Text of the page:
By Rick Schultz
As bike fitters, one of the main items we adjust are cleats. But it seems the first question clients have is about their shoes. Shoe questions range from clients asking if I think they need a new pair to some just bringing in new shoes and saying, “I hope these will work?” So, I spend time advising about shoes, cleats, and pedals. So, what are the things to look for when shopping for a pair of cycling shoes?
Shoes come in three main flavors, road, mountain bike and indoor. In general, high-end shoes have more carbon fiber, making them stiffer and harder. Mid tier shoes have plastic soles with added carbon fiber flock (which is basically small carbon fiber particles) during the injection molding process. Lower end shoes have a mostly plastic sole.
This article will focus on road shoes, but the same rules apply to mountain bike shoes, which are often used for gravel riding and sometimes on the road.
Every bike fitter sees a different percentage of different shoes coming in to being fit. In my area, South Orange County, California, I see mainly Sidi, Shimano, Specialized and a very few Lake shoes.
I believe shopping for cycling shoes is as simple as looking at just three things. Now, be warned, the salesperson will probably not like that you will come prepared.
First, Look For Slots
The problem with a lot of shoes is that they only have a single hole for the cleat ‘nut.’ This means that the bike fitter has only the slots in the cleat for adjustments. The problem is that usually the cleat needs to be moved further than only the slots in the cleat will allow.
Sidi shoes have a single hole and are not very adjustable. In fact, I have yet to be able to get a client with (newer) Sidi shoes into the correct position because there’s just not enough adjustability within the cleat itself. Shimano, Specialized and Lake usually have a minimum of 4mm of added adjustability. A Shimano shoe is pictured to the right showing red rubber spacers that can be removed for a total of 8mm added adjustability – 4mm one way, 4mm the other. Lake and Specialized have between 5-6mm added adjustability.
Second, the Twist Test
This is a simple test that will show you how stiff a cycling shoe is. Grab the shoe in each hand and twist as hard as you can. The photo to the right shows an $80 spin shoe. Rubber sole with a thin piece of PVC under the cleat. A light twist easily shows the lack of stiffness of this shoe. Great for a spin class, horrible for use on an actual road or MTB bike.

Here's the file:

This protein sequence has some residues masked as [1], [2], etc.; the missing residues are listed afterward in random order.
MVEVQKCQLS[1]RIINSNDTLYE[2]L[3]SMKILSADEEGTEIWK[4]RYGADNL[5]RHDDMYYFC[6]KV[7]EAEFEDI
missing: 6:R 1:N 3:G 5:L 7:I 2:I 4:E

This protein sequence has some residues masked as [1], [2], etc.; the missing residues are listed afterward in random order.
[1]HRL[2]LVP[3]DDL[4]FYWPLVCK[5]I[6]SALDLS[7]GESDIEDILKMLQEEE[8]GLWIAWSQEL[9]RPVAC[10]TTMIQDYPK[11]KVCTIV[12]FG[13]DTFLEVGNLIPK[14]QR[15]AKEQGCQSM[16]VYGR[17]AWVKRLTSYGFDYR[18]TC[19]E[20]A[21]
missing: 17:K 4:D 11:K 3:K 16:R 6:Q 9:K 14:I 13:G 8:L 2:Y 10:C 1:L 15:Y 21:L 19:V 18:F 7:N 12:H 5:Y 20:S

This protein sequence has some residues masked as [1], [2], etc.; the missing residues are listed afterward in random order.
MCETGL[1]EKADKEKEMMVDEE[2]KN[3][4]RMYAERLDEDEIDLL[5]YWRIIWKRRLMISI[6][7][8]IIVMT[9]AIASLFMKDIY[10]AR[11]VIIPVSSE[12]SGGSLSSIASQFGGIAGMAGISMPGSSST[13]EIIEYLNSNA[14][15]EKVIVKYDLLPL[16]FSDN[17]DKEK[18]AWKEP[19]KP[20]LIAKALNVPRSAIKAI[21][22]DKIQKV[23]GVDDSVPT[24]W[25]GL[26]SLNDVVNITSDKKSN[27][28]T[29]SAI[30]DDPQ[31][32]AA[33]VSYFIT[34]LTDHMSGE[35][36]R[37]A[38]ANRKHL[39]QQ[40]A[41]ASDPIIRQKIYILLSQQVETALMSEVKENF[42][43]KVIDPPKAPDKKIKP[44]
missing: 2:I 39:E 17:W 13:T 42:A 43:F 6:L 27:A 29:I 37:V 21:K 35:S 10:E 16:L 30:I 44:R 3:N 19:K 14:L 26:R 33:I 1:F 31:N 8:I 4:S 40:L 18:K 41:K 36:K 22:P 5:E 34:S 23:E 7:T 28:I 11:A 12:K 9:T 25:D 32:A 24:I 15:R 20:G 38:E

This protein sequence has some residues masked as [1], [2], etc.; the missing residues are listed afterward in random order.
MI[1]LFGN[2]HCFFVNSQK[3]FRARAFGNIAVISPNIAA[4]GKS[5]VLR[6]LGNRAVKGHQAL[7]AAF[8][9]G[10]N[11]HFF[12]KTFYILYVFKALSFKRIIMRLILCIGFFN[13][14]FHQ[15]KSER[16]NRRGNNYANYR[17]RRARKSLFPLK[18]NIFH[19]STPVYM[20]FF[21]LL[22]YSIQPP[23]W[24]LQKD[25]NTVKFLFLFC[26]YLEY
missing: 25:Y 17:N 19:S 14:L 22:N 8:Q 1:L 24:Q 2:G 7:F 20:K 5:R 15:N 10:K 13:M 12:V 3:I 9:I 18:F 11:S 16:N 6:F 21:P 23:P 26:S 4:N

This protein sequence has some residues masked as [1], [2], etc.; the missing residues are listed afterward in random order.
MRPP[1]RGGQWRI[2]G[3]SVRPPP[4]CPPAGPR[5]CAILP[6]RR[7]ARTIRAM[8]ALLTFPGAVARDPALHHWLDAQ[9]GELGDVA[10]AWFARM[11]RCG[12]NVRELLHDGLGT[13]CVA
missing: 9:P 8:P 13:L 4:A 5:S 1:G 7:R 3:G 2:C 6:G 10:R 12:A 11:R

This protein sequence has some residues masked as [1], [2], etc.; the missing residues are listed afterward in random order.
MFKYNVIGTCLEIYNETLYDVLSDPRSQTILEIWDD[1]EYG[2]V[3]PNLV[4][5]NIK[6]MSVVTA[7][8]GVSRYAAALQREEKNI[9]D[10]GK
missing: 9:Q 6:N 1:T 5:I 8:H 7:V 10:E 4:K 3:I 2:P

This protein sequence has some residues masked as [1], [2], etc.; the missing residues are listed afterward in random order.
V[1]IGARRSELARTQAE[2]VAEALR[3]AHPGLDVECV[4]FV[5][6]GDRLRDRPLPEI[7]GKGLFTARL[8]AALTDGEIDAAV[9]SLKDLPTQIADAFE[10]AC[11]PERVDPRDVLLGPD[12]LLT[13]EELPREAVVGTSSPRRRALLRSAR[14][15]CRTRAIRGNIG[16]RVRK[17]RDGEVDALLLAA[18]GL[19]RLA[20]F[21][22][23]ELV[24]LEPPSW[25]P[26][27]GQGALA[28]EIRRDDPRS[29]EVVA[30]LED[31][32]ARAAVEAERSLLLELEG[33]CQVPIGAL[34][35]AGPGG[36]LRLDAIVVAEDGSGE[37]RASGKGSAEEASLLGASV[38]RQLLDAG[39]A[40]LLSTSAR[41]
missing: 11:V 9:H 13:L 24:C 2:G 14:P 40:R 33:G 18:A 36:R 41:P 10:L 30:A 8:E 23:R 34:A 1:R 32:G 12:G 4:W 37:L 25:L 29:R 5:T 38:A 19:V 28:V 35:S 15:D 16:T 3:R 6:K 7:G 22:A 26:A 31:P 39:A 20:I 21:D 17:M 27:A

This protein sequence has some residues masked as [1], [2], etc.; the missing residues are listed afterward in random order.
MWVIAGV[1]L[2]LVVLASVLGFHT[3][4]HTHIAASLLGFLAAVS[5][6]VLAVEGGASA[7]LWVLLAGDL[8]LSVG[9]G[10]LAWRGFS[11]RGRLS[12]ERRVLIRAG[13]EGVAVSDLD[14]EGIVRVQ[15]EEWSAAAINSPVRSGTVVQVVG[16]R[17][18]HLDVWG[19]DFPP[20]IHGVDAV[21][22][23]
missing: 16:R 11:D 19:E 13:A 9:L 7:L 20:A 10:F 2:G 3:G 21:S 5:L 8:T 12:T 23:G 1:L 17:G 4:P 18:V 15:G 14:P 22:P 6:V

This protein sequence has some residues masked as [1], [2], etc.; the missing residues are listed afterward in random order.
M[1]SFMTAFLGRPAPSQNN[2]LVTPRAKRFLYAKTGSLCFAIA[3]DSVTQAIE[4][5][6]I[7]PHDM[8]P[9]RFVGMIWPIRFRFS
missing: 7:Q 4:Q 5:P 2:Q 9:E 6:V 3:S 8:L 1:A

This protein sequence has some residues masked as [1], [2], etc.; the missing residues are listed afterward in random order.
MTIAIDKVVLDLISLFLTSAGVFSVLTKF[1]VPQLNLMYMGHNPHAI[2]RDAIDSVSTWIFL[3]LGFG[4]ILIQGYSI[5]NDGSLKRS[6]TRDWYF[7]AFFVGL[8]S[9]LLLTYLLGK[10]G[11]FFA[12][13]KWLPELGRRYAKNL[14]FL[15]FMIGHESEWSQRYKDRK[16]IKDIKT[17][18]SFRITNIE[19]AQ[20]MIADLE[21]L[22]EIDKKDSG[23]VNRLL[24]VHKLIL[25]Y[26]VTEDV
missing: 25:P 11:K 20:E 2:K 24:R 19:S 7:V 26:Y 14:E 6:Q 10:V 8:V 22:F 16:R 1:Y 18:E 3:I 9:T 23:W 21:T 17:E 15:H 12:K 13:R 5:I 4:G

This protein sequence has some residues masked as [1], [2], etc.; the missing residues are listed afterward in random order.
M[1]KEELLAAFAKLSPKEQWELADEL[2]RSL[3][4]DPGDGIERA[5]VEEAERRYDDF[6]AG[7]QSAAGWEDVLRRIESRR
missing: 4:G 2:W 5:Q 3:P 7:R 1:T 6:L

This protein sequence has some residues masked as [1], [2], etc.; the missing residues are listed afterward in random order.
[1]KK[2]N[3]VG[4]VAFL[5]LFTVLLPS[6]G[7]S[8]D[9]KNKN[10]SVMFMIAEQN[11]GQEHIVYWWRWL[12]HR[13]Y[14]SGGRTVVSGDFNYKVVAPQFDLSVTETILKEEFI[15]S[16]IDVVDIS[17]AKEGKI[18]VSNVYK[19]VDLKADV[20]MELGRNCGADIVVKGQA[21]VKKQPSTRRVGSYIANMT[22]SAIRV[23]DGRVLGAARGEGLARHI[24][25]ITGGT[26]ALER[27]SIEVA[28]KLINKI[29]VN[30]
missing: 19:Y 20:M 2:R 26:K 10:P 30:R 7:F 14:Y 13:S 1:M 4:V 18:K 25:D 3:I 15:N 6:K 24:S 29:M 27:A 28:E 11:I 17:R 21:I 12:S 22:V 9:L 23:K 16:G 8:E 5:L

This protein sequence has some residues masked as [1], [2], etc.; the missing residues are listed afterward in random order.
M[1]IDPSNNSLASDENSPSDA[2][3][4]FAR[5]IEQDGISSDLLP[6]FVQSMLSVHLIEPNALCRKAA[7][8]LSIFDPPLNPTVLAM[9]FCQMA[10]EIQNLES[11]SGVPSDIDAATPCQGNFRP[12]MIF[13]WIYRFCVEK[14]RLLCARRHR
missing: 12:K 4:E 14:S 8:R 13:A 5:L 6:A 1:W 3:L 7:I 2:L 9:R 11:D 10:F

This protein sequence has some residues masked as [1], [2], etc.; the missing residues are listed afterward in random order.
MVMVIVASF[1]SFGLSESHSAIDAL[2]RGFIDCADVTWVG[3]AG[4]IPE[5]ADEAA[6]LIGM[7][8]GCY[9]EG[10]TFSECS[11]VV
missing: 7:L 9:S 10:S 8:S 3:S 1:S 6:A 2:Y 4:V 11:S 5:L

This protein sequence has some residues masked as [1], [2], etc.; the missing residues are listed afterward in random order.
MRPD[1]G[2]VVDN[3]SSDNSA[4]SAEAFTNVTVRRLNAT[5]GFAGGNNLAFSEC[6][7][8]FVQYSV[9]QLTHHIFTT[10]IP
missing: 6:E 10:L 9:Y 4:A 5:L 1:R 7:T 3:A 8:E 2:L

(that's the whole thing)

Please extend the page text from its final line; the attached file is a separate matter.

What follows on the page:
This shoe is a $325 Lake with a full carbon fiber sole. The stiffness level is a full 14 – that’s among the stiffest made. With all my might, I could not even twist the shoe 1mm. Also notice that the sole is FULL carbon fiber vs a small piece of carbon fiber glued into a nylon sole. Believe me, get the stiffest shoe you can afford.
Third, the Width Test
The widest sole, by far, is Lake cycling shoes. In fact, their top 6 shoes come with full carbon fiber soles. The narrowest is Sidi, and they have such a narrow sole that many clients pedal with all or part of their 1st and 5th metatarsals off the side of the shoe. It’s no wonder most who come in with SIDIs have foot pain. Somewhere middle width is Shimano and Specialized.
To perform the test, turn the shoe over so you are looking at the bottom. Position shoe’s toe forward and heel back towards you. Cover the rear 2 cleat nuts with your thumbs. Next, place your middle fingers around the outside of the shoe in-line with your thumbs and squeeze.
Now, notice how much of the outside of the shoe flattens out. This flattened area is where your 1st and 5th metatarsals will be located at – usually partially or fully off the sole. Doesn’t do much for power transfer if two of your metatarsals are hanging off the edges of the shoes, does it?
Width Test Part 2
My left foot measures 113mm at its widest. The shoe pictured below is a Shimano R320 Wide. The brown marks on the sides of the shoes indicate the middle of my 1st and 5th metatarsals. The actual width of the sole (at the metatarsals) is 88mm. In contrast, the Lake shoes shown above have a full carbon width (at the metatarsals) of 95mm.
You can easily do this measurement for yourself to see where your metatarsals will be.
There you have it, three simple tests to help you pick a great shoe from a so-so shoe. I hope this helps you pick your next shoe.